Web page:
Connect with us

Bussiness

The GameStop guy is back. But he seems to be having a midlife crisis.

Published

on

It was kind of cool that Keith Gill walked off into the sunset after the GameStop craze. Gill, who goes by Roaring Kitty on X and YouTube and by DeepFuckingValue on Reddit, was at the center of the 2021 GameStop saga. He was the leader of the retail-trader Davids facing down the Wall Street Goliaths, if that’s the storyline you buy into. After the mania subsided — and after a trip to testify before Congress — Gill, a 30-something dad from Massachusetts, fell off the map. The assumption was that he probably made a lot of money off of the whole thing, but nobody really knows. He didn’t even participate in the big Hollywood movie about him that came out last year.

Now Gill seems to be back, sort of. His Roaring Kitty account started tweeting again this week: On Sunday night it shared an image of a guy leaning forward in his chair, followed up on Monday with a bunch of video compilations of different movies. The videos have a “we’re so back” tenor, but it’s not clear what we’re back to. Does Gill have something cooking? Or is he just screwing around? It’s all pretty cryptic and doesn’t make a ton of sense. He hasn’t explicitly said he’s trading again or even really mentioned GameStop. It’s giving midlife crisis — like, if you told me Gill was getting divorced and bought a Porsche, I would not be shocked.

Whatever the case, the market is into it. GameStop’s stock has popped. It jumped by more than 70% on Monday and 60% on Tuesday, halting trading amid volatility multiple times. Short-sellers are once again hurting. Shares of AMC, GameStop’s fellow meme stock, surged by nearly 80% on Monday and 30% on Tuesday. The movie-theater chain took advantage of the rally to raise $250 million of new equity capital the same day. Both gave back some gains on Wednesday, but they’re still up quite a bit for the week.

The market casino is back open, at least for now.

The recent surge in these stocks doesn’t make any more sense than it did in 2021. GameStop’s fundamental business story hasn’t changed — it’s a struggling game retailer whose supposed turnaround has not come to fruition. The same goes for AMC: The actual business didn’t get better overnight. What’s changed is Roaring Kitty is tweeting, and not even really about a company. It’s just meme time again. While Robinhood crashed during the fervor a few years ago, it’s E-Trade that’s having issues now.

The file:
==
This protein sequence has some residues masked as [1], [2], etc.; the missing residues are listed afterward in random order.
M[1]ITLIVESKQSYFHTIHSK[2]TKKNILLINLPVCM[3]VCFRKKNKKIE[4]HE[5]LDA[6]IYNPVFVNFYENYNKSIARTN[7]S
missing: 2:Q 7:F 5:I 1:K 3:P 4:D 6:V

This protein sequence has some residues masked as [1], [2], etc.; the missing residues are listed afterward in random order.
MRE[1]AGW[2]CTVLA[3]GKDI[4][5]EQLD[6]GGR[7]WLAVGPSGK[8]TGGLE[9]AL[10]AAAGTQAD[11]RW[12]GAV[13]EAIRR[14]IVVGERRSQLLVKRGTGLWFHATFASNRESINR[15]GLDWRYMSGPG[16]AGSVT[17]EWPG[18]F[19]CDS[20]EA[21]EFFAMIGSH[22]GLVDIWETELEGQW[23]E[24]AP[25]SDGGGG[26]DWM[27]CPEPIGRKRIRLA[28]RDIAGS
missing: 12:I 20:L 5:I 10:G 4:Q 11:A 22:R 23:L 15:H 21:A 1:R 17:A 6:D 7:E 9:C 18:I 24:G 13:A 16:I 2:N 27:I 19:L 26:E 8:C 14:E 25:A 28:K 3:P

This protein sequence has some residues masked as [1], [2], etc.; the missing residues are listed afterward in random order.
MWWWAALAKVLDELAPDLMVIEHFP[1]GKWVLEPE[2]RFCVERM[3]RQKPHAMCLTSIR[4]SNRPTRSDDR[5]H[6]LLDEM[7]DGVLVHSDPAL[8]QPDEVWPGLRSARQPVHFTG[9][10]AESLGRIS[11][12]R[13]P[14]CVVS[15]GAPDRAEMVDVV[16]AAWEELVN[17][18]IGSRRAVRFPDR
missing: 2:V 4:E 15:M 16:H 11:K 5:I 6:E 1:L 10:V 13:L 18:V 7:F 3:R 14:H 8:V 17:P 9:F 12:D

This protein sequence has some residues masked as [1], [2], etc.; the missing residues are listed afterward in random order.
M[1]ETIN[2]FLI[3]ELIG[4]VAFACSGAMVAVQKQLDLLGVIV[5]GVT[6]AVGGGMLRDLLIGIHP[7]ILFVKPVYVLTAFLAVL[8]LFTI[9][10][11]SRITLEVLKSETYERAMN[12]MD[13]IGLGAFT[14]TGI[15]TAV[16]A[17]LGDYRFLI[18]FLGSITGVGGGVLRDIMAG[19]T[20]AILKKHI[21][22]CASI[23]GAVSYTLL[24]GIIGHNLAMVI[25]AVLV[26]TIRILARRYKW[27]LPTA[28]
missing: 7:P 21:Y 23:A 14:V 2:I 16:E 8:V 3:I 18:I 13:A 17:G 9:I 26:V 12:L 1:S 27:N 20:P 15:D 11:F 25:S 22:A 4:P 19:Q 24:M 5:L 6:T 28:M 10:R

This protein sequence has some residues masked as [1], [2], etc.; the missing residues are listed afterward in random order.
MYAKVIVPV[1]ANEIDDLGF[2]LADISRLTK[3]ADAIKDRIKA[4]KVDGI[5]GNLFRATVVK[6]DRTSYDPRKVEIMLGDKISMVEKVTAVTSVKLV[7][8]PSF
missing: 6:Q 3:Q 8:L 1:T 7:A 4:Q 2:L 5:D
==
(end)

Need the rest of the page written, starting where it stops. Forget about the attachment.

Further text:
Beyond the stocks, crypto has been bouncing back lately, too. Bitcoin hit a high in March, thanks in part to the launch of a bunch of bitcoin exchange-traded funds. Crypto trading volumes on Robinhood hit $36 billion in the first quarter of the year, a 224% increase from the year prior. Even the crypto commercials are back. Crypto.com is running an ad during the NBA playoffs repeating the “fortune favors the brave” line Matt Damon was delivering on its behalf during the Super Bowl in 2022; this time around it’s showcasing UFC fighters and has Eminem doing the talking. This is all pretty familiar, though as my colleague Peter Kafka likes to point out, nobody is really pretending this crypto surge is about building anything or the coins doing anything. “Number go up” is the whole shebang.

All of this feels a little sad — like it’s trying to recapture a moment and spirit that is well in the past. In 2021, people were stuck at home with money to blow, and buying shares of GameStop was a way to channel some energy. The whole episode was exciting, novel, and fun. Now it’s just kind of like, OK, I guess we’re doing this again. Even if the “little guys taking on Wall Street” story was overblown during the 2021 rally, the newness of it and the fervor around the movement made it feel like a brief market-warping event. This latest bout of meme-stock mania has a narrower bent: young, male, nihilist. It seems like more of a rush to a hot blackjack table than any sort of groundswell. And given that shares of GameStop and AMC have started to fall, it’s already fading anyway.

Maybe this run will be different and these stocks and coins won’t completely crash again, but I wouldn’t count on it. People are out and about more, and there’s more stuff to spend on. Said stuff is also more expensive because of inflation, and stimulus checks are not on the way. If you bought GameStop or AMC shares in 2021, it might not be a bad time to consider selling some to break even. Check on that dogecoin you put in your Coinbase account a few years ago, too.

America has become a nation of gamblers — or maybe it always was, and the proliferation of sports betting and meme stocks and cryptocurrency has just made that extra obvious. Roaring Kitty is back, and people are tossing their money into the GameStop slot machine. Just remember, the house always wins.

Continue Reading